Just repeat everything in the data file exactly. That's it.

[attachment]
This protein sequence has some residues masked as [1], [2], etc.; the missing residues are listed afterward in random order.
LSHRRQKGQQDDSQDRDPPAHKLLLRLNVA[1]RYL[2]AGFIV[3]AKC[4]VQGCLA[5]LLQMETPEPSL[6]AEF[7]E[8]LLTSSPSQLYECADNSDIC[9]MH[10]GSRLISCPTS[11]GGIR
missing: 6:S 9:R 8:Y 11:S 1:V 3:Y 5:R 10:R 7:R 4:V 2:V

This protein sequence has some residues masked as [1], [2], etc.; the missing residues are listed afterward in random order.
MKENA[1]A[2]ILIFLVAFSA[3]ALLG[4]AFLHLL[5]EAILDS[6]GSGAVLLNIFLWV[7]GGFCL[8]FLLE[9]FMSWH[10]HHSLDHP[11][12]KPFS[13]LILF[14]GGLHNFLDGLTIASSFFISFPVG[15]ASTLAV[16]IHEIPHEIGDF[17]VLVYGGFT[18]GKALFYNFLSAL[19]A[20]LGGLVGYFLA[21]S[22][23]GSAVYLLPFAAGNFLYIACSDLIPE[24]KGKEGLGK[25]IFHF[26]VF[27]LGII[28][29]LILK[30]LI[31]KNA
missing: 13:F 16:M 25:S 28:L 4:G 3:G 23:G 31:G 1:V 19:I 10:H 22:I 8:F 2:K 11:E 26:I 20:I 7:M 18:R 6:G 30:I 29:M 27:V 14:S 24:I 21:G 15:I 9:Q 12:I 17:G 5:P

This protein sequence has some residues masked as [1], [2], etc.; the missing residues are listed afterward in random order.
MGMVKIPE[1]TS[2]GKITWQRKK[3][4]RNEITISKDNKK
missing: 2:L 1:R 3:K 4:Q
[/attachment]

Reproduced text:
This protein sequence has some residues masked as [1], [2], etc.; the missing residues are listed afterward in random order.
LSHRRQKGQQDDSQDRDPPAHKLLLRLNVA[1]RYL[2]AGFIV[3]AKC[4]VQGCLA[5]LLQMETPEPSL[6]AEF[7]E[8]LLTSSPSQLYECADNSDIC[9]MH[10]GSRLISCPTS[11]GGIR
missing: 6:S 9:R 8:Y 11:S 1:V 3:Y 5:R 10:R 7:R 4:V 2:V

This protein sequence has some residues masked as [1], [2], etc.; the missing residues are listed afterward in random order.
MKENA[1]A[2]ILIFLVAFSA[3]ALLG[4]AFLHLL[5]EAILDS[6]GSGAVLLNIFLWV[7]GGFCL[8]FLLE[9]FMSWH[10]HHSLDHP[11][12]KPFS[13]LILF[14]GGLHNFLDGLTIASSFFISFPVG[15]ASTLAV[16]IHEIPHEIGDF[17]VLVYGGFT[18]GKALFYNFLSAL[19]A[20]LGGLVGYFLA[21]S[22][23]GSAVYLLPFAAGNFLYIACSDLIPE[24]KGKEGLGK[25]IFHF[26]VF[27]LGII[28][29]LILK[30]LI[31]KNA
missing: 13:F 16:M 25:S 28:L 4:G 3:G 23:G 31:G 1:V 19:I 10:H 22:I 8:F 2:K 11:E 26:I 20:I 7:M 18:R 6:G 30:I 29:M 27:V 14:S 24:I 21:G 15:I 9:Q 12:I 17:G 5:P

This protein sequence has some residues masked as [1], [2], etc.; the missing residues are listed afterward in random order.
MGMVKIPE[1]TS[2]GKITWQRKK[3][4]RNEITISKDNKK
missing: 2:L 1:R 3:K 4:Q